Jennings v. State, 285 Ga.App. 774, 776 (1) (648 S.E.2d 105) (2007) (citations and punctuation omitted).

3. Constitutional challenge to forgery statute.

Graham complains that the trial court erred in denying her motion in arrest of judgment challenging the forgery statute as unconstitutionally vague. However, the Supreme Court of Georgia, in an order transferring the case to this court, ruled that Graham had " waived her constitutional challenge to the forgery statute under which she was convicted by raising it for the first time in a motion in [331 Ga.App. 40] arrest of judgment. Perez-Castillo v. State, 275 Ga. 124 (562 S.E.2d 184) (2002)." Accordingly, this claim of error presents nothing for us to review.

4. Jury charge.

Graham contends that the term " utter" means only to speak, and therefore the trial court erred in charging the jury that the first degree forgery element of " [u]ttering is synonymous with the words pass or tender." However,

this objection is without merit because the words " pass or tender" are synonymous with the words " utter and publish." If the accused uttered the forged [document], he published it. If he passed it, he uttered and published it; and if he uttered and published and passed it, he necessarily tendered it.

Smith v. State, 13 Ga.App. 663, 667 (79 S.E. 764) (1913). See also Warren v. State, 309 Ga.App. 596, 597 (2) (711 S.E.2d 108) (2011) (forged document may be uttered by offering directly or indirectly, by words or actions, such document as good). Accordingly, " it was not erroneous for the trial court to charge using the additional ... term[s pass or tender]." Crowder v. State, 218 Ga.App. 630, 632 (3) (462 S.E.2d 754) (1995).

5. Appeal bond.

Graham claims that the trial court erred in denying her request for an appeal bond. The claim is without merit.

Page 757

" [T]here is no constitutional right to bond pending appeal." Browning v. State, 254 Ga. 478, 479 (2) (330 S.E.2d 879) (1985) (citations omitted). However, under OCGA § 5-6-45 (a), a criminal defendant may be given an appeal bond if the sentence is bailable. The question whether to grant bond after conviction is committed to the discretion of the convicting court, and an appellate court will not control that discretion unless it has been abused. Wade v. State, 218 Ga.App. 377, 378 (2) (461 S.E.2d 314) (1995). Here, Graham has made no showing of such an abuse of discretion in the denial of her request for an appeal bond.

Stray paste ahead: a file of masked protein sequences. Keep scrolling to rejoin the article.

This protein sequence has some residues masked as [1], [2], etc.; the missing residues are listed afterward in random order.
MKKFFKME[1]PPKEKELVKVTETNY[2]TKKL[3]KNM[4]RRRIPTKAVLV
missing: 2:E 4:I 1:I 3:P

6. Speedy trial.

Graham claims she was denied her constitutional right to a speedy trial. The record shows that Graham was indicted in June 2009. Nearly four years later, in March 2013, Graham filed a constitutional speedy trial demand and alternatively sought dismissal of the charges for the delay. The record does not contain an order explicitly denying the motion to dismiss the charges, but the trial court implicitly denied the motion by proceeding with a jury trial on [331 Ga.App. 41] April 23, 2013. Graham claimed a denial of her constitutional right to a speedy trial in her motion for new trial, which the trial court summarily denied.

The framework for determining constitutional speedy trial claims requires the trial court to apply the two-tier analysis enunciated in Barker [ v. Wingo, 407 U.S. 514, 522-523 (II) (92 S.Ct. 2182, 33 L.Ed.2d 101) (1972)], and Doggett v. United States, 505 U.S. 647, 651 (112 S.Ct. 2686, 120 L.Ed.2d 520) (1992).

Cawley v. State, 324 Ga.App. 358, 359 (750 S.E.2d 428) (2013) (citations omitted).

The weighing of the Barker factors is committed to the substantial discretion of the trial court, and its ultimate judgment is reviewed on appeal only for an abuse of that discretion. It is imperative, therefore, that in cases implicating a defendant's constitutional right to speedy trial, the trial court enter findings of fact and conclusions of law consistent with Barker. Absent such findings, there is no exercise of discretion for this [c]ourt to review. Accordingly, we have vacated and remanded cases where the trial court failed to enter written findings of fact and conclusions of law in accordance with Barker.

Cawley, supra at 360 (citations and punctuation omitted).

In this case, there is no order from the trial court that contains such findings of fact and conclusions of law. Accordingly, " we affirm the finding of guilt in light of our rulings above, and we remand for entry of a proper order addressing the speedy trial motion pursuant to Barker v. Wingo." Smith v. State, 325 Ga.App. 405, 411 (5) (750 S.E.2d 758) (2013) (footnote omitted). See also Culbreath v. State, 328 Ga.App. 153, 159-162 (4) (761 S.E.2d 557) (2014).

Judgment affirmed in part and case remanded with direction.

Andrews, P. J., and Ray, J., concur.